The European Data Protection Board has approved the “Guidelines on the processing of personal data on the basis of Article 6 (1) b DSGVO in the context of online services”. published. As expected, the EDSA clarifies that the legal basis of contract performance, at least in the area of online services, cannot be achieved by mere contract drafting. With regard to the area of conflict between restrictions on contract design motivated by data protection law on the one hand and contractual freedom on the other, the EDSA states:
Data subjects can agree to processing of their personal data, but cannot trade away their fundamental rights.
Therefore, the legal basis of the contractual arrangement is only relevant if
- a contract exists,
- the contract was valid under the applicable national law, and
- the data processing is objectively necessary for the performance of the contract.
To assess when data processing is “necessary for the performance of a contract,” the EDSA first refers to the Opinion 06/2014 of the Article 29 Working Party on the notion of legitimate interest of the controller under Article 7 of Directive 95/46/EC. and confirms the narrow interpretation of the concept of necessity there. In addition, the EDSA provides the following concrete “test questions” for better orientation:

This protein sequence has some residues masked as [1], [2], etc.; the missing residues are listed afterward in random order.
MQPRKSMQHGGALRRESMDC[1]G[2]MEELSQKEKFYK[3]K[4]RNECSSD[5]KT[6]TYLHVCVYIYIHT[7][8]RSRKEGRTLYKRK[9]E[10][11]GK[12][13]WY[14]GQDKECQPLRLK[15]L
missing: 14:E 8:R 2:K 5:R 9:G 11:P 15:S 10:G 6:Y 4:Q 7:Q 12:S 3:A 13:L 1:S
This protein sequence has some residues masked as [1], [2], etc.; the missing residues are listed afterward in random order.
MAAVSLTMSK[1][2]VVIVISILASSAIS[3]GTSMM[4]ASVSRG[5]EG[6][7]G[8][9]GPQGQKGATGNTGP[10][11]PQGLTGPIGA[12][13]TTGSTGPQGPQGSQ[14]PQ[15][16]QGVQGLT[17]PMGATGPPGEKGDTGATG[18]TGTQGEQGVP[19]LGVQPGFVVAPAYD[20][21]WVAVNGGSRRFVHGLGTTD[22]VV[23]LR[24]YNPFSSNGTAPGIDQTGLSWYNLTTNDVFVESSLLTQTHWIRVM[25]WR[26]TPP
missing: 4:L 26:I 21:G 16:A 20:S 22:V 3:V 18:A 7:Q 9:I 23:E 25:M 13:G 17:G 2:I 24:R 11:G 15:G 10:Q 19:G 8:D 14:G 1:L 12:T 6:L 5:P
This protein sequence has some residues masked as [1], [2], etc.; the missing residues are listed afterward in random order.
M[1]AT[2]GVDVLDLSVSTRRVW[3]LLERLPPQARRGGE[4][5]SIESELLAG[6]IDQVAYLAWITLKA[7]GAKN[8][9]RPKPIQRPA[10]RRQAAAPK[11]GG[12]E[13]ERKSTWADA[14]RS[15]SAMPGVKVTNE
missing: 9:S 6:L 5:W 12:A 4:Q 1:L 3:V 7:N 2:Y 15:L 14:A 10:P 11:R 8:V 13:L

- What is the nature of the service being provided to the data subject? What are its distinguishing characteristics?
- What is the exact rationale fo the contract (i.e. its substance and fundamental object)?
- What are the essential elements of the contract?
- What are the mutual perspectives and expectations of the parties to the contract? How is the service promoted or advertised to the data subject? Would an ordinary user of the service reasonably expect that, considering the nature of the service, the envisaged processing will take place in order to perform the contract to which they are a party?
Finally, EDSA gives a rough assessment (and provides examples worth reading) of the most common case studies:
- “Service improvement”: In this case, the legal ground “performance of contract” is generally not relevant;
- “Fraud prevention”: here, the legal ground “contract performance” is probably not the correct legal ground, but the correct legal ground could be a legal obligation or the legitimate interest;
- “Online behavioral advertising”: Behavioral advertising is generally not a necessary element for online services, even if it indirectly finances the provision of the service. Cookies in this regard, for example, require prior consent;
- “Personalization of content”: The personalization of content may (but does not always have to) be necessary for the fulfillment of the contract. The decisive factors here would be the type of service, the expectations of the data subject, also taking into account the way the service is advertised, and whether the service could also be provided without personalization.